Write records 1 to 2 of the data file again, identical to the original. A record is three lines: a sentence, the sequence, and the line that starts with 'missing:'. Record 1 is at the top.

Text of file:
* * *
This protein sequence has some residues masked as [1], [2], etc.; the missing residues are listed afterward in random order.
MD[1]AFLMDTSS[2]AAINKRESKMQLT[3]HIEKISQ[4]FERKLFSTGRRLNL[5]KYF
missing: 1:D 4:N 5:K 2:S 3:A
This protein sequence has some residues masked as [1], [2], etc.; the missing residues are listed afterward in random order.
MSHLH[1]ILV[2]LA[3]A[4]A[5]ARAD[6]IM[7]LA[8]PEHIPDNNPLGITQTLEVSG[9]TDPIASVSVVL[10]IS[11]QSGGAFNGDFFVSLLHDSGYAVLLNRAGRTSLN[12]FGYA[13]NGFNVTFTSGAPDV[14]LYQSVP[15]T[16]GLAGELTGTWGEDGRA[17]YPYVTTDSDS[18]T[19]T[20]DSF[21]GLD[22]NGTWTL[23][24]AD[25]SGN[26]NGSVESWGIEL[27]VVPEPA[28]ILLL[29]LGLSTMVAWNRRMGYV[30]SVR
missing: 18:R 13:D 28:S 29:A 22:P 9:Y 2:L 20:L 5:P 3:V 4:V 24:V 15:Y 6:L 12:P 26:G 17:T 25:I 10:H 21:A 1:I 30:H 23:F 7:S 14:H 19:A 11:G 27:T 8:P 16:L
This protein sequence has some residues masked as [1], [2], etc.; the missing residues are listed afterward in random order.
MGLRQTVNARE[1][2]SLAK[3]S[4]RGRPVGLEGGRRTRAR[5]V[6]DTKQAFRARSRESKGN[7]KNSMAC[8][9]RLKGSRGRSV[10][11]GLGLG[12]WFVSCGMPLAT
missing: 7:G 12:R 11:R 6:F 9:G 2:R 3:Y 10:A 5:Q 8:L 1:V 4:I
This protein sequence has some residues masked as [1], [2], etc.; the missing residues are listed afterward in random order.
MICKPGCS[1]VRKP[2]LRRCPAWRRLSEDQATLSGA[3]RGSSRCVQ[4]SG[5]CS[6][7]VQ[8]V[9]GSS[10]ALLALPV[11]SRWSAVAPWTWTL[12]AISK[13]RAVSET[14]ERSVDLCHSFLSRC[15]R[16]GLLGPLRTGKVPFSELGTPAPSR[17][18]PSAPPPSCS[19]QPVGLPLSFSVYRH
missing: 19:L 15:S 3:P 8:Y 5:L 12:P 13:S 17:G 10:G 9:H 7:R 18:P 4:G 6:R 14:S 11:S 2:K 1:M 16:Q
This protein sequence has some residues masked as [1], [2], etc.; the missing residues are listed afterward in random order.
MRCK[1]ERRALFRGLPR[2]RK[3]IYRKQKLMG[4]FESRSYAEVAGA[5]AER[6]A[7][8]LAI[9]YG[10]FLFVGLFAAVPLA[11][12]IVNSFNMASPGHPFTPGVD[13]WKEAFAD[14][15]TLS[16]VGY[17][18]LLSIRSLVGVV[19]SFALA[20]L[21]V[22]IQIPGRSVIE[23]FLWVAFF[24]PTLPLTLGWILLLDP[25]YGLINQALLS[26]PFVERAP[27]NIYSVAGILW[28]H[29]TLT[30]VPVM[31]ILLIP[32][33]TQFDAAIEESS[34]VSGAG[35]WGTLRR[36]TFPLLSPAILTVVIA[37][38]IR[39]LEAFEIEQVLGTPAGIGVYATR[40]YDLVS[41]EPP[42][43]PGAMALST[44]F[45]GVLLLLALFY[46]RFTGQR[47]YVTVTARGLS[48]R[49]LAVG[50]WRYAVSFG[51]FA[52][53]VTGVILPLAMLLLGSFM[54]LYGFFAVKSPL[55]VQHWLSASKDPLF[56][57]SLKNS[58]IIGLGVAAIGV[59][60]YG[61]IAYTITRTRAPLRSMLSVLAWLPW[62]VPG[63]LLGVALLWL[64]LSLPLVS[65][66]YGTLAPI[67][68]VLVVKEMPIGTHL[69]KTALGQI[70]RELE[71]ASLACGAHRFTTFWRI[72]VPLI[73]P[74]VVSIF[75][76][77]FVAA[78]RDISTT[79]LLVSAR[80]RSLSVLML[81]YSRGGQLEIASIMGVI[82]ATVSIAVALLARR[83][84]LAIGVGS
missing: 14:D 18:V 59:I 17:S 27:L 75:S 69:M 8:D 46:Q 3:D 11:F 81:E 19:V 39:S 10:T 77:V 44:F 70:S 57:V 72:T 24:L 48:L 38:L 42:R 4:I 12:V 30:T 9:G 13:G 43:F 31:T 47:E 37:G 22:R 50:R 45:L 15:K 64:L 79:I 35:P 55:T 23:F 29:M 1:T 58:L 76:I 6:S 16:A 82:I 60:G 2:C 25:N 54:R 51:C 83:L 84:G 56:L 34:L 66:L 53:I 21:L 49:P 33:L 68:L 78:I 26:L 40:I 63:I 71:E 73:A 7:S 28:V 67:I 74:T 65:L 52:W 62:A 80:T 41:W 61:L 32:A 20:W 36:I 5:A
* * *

This protein sequence has some residues masked as [1], [2], etc.; the missing residues are listed afterward in random order.
MD[1]AFLMDTSS[2]AAINKRESKMQLT[3]HIEKISQ[4]FERKLFSTGRRLNL[5]KYF
missing: 1:D 4:N 5:K 2:S 3:A
This protein sequence has some residues masked as [1], [2], etc.; the missing residues are listed afterward in random order.
MSHLH[1]ILV[2]LA[3]A[4]A[5]ARAD[6]IM[7]LA[8]PEHIPDNNPLGITQTLEVSG[9]TDPIASVSVVL[10]IS[11]QSGGAFNGDFFVSLLHDSGYAVLLNRAGRTSLN[12]FGYA[13]NGFNVTFTSGAPDV[14]LYQSVP[15]T[16]GLAGELTGTWGEDGRA[17]YPYVTTDSDS[18]T[19]T[20]DSF[21]GLD[22]NGTWTL[23][24]AD[25]SGN[26]NGSVESWGIEL[27]VVPEPA[28]ILLL[29]LGLSTMVAWNRRMGYV[30]SVR
missing: 18:R 13:D 28:S 29:A 22:P 9:Y 2:L 20:L 5:P 3:V 4:V 24:V 15:Y 6:L 12:P 26:G 17:T 25:I 10:H 21:A 1:I 30:H 23:F 7:S 14:H 19:A 11:G 27:T 8:P 16:L